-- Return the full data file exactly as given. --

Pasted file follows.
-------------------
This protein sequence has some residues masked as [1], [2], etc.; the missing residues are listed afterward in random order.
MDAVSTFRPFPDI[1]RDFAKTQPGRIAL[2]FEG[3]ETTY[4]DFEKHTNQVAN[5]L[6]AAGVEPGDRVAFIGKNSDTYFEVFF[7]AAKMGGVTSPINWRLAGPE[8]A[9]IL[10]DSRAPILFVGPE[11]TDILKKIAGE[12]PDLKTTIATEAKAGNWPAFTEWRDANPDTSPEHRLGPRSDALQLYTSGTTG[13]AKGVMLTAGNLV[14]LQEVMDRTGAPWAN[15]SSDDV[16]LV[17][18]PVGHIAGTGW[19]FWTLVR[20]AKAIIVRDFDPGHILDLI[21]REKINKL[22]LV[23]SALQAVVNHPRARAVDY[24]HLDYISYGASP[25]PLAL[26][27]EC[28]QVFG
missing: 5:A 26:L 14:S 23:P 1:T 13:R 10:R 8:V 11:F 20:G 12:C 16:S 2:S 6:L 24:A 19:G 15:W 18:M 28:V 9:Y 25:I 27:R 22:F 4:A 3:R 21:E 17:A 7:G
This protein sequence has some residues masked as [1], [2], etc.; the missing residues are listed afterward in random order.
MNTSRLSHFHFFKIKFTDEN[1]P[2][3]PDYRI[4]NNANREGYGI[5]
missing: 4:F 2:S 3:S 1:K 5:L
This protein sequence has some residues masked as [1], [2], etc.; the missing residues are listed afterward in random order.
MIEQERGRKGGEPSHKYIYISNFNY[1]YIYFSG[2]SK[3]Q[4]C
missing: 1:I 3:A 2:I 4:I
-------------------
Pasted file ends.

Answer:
This protein sequence has some residues masked as [1], [2], etc.; the missing residues are listed afterward in random order.
MDAVSTFRPFPDI[1]RDFAKTQPGRIAL[2]FEG[3]ETTY[4]DFEKHTNQVAN[5]L[6]AAGVEPGDRVAFIGKNSDTYFEVFF[7]AAKMGGVTSPINWRLAGPE[8]A[9]IL[10]DSRAPILFVGPE[11]TDILKKIAGE[12]PDLKTTIATEAKAGNWPAFTEWRDANPDTSPEHRLGPRSDALQLYTSGTTG[13]AKGVMLTAGNLV[14]LQEVMDRTGAPWAN[15]SSDDV[16]LV[17][18]PVGHIAGTGW[19]FWTLVR[20]AKAIIVRDFDPGHILDLI[21]REKINKL[22]LV[23]SALQAVVNHPRARAVDY[24]HLDYISYGASP[25]PLAL[26][27]EC[28]QVFG
missing: 5:A 26:L 14:S 23:P 1:T 13:R 10:R 8:V 11:F 20:G 12:C 16:S 2:S 6:L 24:A 19:G 15:W 18:M 28:V 9:Y 25:I 27:R 22:F 4:A 3:R 21:E 17:A 7:G
This protein sequence has some residues masked as [1], [2], etc.; the missing residues are listed afterward in random order.
MNTSRLSHFHFFKIKFTDEN[1]P[2][3]PDYRI[4]NNANREGYGI[5]
missing: 4:F 2:S 3:S 1:K 5:L
This protein sequence has some residues masked as [1], [2], etc.; the missing residues are listed afterward in random order.
MIEQERGRKGGEPSHKYIYISNFNY[1]YIYFSG[2]SK[3]Q[4]C
missing: 1:I 3:A 2:I 4:I